Another argument for its difficulties in extension is that

§  The technology is too expensive for a wider dissemination, especially to low-income target groups.

This argument cannot be ironed out easily and reliably by technical modifications. (Except mass production and competition)  But the extension approach can deal with it: Start where the money is. (Just like any other new business).

 

These better-off target groups are not only locations of institutions where donors are covering the investment cost, but also certain businesses, which have both, a waste- and an energy problem, like larger farms, hotels, restaurants, people who build modern houses and need a septic tank anyway.  If these customers are satisfied, they advertise the technology and the biogas business (extension) can start.

 

There are enough premises, locations and early adapters who should have and could afford but do not have a bio digester. If they get a product, which is in all details convincing, this will create a demand by others. The technology should not be limited to cattle keeping farms alone, but be offered to places with any sort of organic waste and organically loaded wastewater. The digester type introduced here, can deal with all organic waste, as long as the digester temperatures do not fall much under 18°C (this is in Ethiopia equivalent to an altitude of more than 3000 m above sea level). Otherwise the technology has to be different or the expectations in respect of its performance have to be verified.

 

What is required?

 

Bio digesters are fed with organic waste (kitchen waste, toilet waste, cow manure e.g..) and turn these long carbon chains by help of natural processes into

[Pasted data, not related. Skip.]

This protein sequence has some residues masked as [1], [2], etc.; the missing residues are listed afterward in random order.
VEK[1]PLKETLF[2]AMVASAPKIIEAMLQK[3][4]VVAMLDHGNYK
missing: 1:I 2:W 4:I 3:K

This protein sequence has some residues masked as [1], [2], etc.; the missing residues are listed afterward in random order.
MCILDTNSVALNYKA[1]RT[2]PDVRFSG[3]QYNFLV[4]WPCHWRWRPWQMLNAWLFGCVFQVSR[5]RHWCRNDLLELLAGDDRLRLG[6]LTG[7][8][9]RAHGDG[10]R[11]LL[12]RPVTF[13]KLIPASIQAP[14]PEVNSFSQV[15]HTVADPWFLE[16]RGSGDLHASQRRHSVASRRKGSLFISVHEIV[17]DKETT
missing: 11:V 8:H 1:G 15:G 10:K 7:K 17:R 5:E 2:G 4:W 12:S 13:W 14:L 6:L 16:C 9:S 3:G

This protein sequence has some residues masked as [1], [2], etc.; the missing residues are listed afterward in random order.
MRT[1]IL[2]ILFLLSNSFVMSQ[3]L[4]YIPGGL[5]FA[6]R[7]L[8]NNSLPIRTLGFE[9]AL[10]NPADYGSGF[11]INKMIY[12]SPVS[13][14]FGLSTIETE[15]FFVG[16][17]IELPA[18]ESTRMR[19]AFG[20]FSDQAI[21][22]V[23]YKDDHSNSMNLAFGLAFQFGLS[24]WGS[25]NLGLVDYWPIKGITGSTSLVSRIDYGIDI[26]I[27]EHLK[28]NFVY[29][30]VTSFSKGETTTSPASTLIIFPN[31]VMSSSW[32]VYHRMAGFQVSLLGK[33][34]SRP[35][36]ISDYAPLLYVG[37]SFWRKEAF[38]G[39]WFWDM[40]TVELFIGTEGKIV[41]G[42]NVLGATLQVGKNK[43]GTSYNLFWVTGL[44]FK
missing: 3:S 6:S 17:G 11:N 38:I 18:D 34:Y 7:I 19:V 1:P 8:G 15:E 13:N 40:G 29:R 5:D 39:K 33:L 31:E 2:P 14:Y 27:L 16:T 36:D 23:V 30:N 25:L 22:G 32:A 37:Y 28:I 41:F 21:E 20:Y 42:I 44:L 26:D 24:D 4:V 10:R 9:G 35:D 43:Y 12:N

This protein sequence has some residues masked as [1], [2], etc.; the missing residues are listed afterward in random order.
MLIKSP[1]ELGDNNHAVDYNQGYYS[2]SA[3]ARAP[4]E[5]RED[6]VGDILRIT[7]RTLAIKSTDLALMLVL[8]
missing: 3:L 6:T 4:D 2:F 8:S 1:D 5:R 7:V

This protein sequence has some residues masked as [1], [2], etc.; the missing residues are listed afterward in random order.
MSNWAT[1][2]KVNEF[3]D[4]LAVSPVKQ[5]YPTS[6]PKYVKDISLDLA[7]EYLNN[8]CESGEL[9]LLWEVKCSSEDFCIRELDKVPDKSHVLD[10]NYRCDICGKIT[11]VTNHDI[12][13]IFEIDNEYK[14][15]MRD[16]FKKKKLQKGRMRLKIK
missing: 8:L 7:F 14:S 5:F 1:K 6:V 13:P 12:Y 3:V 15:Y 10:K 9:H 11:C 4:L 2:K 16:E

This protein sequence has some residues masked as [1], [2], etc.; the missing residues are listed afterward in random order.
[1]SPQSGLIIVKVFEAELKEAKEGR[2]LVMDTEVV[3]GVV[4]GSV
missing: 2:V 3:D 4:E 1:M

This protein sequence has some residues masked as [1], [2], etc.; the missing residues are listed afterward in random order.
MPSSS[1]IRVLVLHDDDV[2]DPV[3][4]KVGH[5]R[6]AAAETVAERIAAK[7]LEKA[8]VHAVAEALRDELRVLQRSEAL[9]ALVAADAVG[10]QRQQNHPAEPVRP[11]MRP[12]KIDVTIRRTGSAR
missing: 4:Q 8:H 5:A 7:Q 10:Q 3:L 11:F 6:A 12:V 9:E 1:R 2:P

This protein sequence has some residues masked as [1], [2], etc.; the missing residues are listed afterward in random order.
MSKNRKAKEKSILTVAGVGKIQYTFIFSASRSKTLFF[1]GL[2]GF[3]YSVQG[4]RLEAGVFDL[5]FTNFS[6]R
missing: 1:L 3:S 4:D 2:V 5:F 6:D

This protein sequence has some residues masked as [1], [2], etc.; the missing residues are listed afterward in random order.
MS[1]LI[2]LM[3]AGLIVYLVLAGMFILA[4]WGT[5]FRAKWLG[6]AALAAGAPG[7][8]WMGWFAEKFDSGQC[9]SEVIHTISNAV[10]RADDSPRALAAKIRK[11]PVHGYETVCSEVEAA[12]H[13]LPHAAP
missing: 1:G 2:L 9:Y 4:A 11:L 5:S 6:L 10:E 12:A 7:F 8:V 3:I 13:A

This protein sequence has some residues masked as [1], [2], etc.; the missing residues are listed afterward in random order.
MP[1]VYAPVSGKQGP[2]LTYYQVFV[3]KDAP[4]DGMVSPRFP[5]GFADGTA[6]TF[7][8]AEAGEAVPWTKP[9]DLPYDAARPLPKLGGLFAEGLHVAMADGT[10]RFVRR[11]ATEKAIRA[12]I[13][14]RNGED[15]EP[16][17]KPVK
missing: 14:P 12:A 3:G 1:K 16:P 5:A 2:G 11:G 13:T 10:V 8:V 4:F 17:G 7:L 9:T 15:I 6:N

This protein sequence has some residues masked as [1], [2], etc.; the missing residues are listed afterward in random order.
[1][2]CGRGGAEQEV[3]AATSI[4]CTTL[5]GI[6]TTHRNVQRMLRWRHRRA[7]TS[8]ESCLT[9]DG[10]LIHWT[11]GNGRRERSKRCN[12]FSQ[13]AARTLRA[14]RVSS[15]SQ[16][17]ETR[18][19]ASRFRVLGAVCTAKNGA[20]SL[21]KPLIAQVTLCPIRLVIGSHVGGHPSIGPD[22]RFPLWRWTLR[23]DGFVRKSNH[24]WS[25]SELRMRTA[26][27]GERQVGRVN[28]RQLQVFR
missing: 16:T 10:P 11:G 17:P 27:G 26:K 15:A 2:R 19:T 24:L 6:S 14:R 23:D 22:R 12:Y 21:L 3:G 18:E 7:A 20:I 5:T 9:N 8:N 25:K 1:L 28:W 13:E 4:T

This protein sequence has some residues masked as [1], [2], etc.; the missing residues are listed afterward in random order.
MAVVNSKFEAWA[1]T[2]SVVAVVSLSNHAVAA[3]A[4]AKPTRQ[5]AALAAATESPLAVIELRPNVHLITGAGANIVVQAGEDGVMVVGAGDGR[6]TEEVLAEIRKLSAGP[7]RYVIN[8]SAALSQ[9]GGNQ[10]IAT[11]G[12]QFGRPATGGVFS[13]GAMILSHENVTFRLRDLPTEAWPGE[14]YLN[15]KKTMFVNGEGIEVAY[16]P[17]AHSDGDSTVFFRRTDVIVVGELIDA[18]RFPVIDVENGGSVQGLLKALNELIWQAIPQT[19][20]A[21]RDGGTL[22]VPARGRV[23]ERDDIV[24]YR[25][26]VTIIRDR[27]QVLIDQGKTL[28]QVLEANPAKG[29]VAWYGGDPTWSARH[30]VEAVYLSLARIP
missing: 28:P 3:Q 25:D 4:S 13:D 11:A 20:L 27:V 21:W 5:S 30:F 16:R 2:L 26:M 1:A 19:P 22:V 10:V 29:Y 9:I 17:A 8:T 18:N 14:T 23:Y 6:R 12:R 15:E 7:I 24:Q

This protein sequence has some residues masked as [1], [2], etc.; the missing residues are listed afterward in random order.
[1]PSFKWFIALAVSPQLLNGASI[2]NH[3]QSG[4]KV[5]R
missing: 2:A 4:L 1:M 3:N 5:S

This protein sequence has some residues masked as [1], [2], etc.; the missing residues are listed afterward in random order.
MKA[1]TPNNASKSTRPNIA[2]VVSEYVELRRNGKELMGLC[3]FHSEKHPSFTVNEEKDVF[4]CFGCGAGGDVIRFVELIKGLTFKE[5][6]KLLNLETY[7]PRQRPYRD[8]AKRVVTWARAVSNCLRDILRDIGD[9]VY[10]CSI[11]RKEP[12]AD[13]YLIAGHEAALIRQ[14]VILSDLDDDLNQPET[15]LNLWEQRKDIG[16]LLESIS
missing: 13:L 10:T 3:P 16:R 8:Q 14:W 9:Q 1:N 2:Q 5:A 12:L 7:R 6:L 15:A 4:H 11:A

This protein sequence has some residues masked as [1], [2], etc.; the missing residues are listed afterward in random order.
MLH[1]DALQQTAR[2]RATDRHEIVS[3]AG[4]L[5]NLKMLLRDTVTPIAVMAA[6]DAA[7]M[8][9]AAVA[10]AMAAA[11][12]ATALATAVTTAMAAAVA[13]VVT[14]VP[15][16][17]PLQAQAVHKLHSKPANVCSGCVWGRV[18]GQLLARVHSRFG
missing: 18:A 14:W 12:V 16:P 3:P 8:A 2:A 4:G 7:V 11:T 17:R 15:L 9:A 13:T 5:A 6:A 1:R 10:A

·        Short carbon chains: biogas,

·        Partially cleaned water (still loaded with nutrients but not with pathogens) and

·        Sludge,

 

Both, partially cleaned water and sludge are covered under the term overflow.

 

Furthermore water is required for the operation of a digester. To avoid that this is a limiting or cost factor, it is best to use a wastewater stream if it is available. In the farming context this can be urine of animals; in the context of a public toilet this can be hand-washing water. In a modern house with bathroom and kitchen with water installations the digester will be installed by replacing the septic tank or soak away pit. Different to other bio digester types mixing of organic matter with water is not necessary. This makes the operation easier and will lead to a primary discharge of the liquid component (water), which does not produce much gas. The solids tend to remain longer in the digester and are fully exploited and are hygienic when they are discharged in small quantities with the water stream. The water discharged is partially treated. It can as well be used for irrigation but it is in most cases not free of smell. To remove the smelling components requires an aerobic post treatment. This is best done with a horizontally operating root treatment system. Thus the remaining nutrients in the overflow produce biomass, which can be charged into the digester again. After this second treatment step the water is free of smell.

 

The precondition for a long-term good operation is in the first place

·        A very well execution of the construction work with absolute gas tightness of the digester and of the piping system and

·        Regular feeding of organic matter (unfortunately unavoidable).

 

 

What are the Outputs?

 

The material, which has entered the digester, is called: slurry.

The material settling at the bottom of the digester and also in the expansion canal is called sludge.

Material swimming in the digester on top of the slurry s called swimming layer.

If the swimming layer contains gas bubbles it is called scum.

 

 

 

 

 

 

 

 

 

 

 

 

 

 

 

 

 

 

 

 

 

 

 


Biogas is a source of energy for cooking, lighting, refrigerator, engines for pumping or generating electricity. The solid material entering turns into a sludge which contains all nutrients, which have originally been contained in the feeding material like phosphorus or nitrogen and can be utilized as a fertilizer in farms, nurseries and gardens. No other organic fertilization system can compete with such a favourable form of nutrients conservation and recovery.